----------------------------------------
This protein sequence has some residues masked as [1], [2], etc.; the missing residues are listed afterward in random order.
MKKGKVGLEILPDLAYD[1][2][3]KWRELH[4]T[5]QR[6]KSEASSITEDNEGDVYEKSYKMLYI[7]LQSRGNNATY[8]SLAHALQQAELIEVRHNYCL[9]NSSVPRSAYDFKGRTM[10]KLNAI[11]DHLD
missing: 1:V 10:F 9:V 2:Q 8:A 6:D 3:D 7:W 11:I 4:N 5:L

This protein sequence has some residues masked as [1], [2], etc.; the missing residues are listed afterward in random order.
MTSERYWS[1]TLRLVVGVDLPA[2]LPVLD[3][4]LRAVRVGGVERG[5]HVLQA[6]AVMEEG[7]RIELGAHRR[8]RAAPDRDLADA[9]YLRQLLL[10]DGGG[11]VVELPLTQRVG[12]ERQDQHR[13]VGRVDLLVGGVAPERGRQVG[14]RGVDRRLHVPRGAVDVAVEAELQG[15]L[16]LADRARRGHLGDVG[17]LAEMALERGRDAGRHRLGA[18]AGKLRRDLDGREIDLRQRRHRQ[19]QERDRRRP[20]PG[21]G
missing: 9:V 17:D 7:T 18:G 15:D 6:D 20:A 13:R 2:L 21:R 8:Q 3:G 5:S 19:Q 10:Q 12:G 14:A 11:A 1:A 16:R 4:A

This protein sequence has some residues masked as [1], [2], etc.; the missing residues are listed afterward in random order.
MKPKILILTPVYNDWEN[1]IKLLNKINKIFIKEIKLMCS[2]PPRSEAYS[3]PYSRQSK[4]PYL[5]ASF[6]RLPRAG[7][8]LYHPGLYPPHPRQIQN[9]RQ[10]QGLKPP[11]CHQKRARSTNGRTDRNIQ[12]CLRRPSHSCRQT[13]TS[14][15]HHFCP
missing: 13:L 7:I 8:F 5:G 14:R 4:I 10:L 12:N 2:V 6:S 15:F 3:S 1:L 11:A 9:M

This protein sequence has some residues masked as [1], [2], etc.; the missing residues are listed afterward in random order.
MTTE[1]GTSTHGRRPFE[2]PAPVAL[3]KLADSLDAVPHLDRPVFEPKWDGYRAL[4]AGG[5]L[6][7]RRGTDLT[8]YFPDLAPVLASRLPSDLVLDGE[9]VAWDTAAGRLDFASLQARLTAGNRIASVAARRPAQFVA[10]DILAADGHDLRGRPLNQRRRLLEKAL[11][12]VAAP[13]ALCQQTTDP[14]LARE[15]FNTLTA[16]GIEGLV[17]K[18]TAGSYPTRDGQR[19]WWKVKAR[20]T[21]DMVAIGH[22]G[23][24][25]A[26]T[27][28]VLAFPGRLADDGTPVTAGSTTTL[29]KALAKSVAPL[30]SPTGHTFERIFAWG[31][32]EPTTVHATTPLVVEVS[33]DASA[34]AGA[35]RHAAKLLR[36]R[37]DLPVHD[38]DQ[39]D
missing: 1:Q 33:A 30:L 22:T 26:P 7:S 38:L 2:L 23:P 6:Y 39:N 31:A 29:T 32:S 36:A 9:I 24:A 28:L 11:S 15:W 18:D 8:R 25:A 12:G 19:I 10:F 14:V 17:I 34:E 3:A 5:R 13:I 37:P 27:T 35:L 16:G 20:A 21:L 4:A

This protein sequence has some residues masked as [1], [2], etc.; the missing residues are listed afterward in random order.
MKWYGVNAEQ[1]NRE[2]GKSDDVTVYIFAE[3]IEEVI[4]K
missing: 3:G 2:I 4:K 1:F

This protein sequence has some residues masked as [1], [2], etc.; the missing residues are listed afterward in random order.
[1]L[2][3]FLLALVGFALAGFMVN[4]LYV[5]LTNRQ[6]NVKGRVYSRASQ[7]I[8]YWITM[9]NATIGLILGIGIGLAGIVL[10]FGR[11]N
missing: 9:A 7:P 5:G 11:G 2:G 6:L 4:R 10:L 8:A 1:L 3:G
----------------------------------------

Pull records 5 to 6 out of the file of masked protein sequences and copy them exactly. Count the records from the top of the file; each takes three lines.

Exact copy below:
This protein sequence has some residues masked as [1], [2], etc.; the missing residues are listed afterward in random order.
MKWYGVNAEQ[1]NRE[2]GKSDDVTVYIFAE[3]IEEVI[4]K
missing: 3:G 2:I 4:K 1:F

This protein sequence has some residues masked as [1], [2], etc.; the missing residues are listed afterward in random order.
[1]L[2][3]FLLALVGFALAGFMVN[4]LYV[5]LTNRQ[6]NVKGRVYSRASQ[7]I[8]YWITM[9]NATIGLILGIGIGLAGIVL[10]FGR[11]N
missing: 9:A 7:P 5:G 11:G 2:G 6:L 4:R 10:L 8:A 1:L 3:G